Notes from India New Zealand day three
Batting slow, Ishant's last last Test, pollution and the shifty wicket
Just some random notes from the first few days of the Test.
The go slow
The more I learn about Test cricket, the more I am angered about why fans obsess about slow scoring. Perhaps because I was one of them once.
There are reasons to score quickly in Tests at times. But the idea is to score as many as you can not as fast as possible. There are times to put pressure on the bowlers, positive intent changes what the plans are against you, and if you can score real fast you can change how the game is going. But scoring quicker is riskier than going slow. New Zealand were 151 for no loss, they did this at 2.28 runs per over. Had they scored at three an over it would have been 200 runs. But, would they have been no wickets down.
No one has scored quick on this track so far. And it wasn't about to be Latham or Young.
Most players score around three runs an over; almost none score slower than two an over, and few go quicker than four an over. So the rates hover around three. Latham and Young both score at slightly slower than three runs an over in first class cricket, And just a bit slower again in Tests. Most of their first class cricket is in New Zealand, often against domestic attacks. In this innings Latham was against R Ashwin, the best bowler to left-handers in history. Will Young was in his first Test in Asia, against a great five-man attack. They both did this on a wicket that's set up for slower scoring.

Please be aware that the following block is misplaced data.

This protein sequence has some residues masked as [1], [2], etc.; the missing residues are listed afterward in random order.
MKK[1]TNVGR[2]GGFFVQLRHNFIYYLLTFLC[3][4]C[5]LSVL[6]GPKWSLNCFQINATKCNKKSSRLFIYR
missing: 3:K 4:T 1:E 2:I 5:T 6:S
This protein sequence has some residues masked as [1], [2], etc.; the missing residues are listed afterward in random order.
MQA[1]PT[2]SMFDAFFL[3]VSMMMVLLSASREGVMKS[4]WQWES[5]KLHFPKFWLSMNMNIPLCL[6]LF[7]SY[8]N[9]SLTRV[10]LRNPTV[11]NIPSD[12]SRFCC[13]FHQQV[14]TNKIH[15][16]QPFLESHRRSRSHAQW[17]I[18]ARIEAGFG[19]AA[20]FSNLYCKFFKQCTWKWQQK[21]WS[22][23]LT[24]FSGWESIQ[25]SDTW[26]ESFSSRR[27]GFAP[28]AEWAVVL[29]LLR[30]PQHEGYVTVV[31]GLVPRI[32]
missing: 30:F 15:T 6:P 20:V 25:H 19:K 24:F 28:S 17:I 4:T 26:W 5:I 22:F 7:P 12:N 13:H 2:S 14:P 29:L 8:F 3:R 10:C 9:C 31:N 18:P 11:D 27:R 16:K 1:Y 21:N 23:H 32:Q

New Zealand's innings wasn't poor because they scored slow. The two openers gave them a huge start. New Zealand would take 151/0 off 100 overs every first innings. Young scored at a perfectly acceptable rate until India started bowling well, and then slowed down. That's what you're supposed to do.
Latham had positive intent all the way through his innings, he certainly wasn't dead batting the ball. I'm not sure if he missed a chance to steal a run to mid on. And he had a plan to score runs that involved sweeping and paddling, and when he saw a chance, he took that. But he faced Ashwin over a third of his innings, where he struck at 27 against Ashwin, dragging his overall rate well down.
No one else passed 25. You can moan about Williamson or Blundell's strike rates. But Williamson knows what is required on most pitches, and by the time Blundell got stuck, the kiwis had collapsed.
New Zealand isn't behind because they batted slow; two guys made more than 25 runs. They knew they needed a lead of 100, and they set in to bat as long as they could, but their middle order collapsed. And that wasn't because the pitch had changed, it had played up about the same the entire time.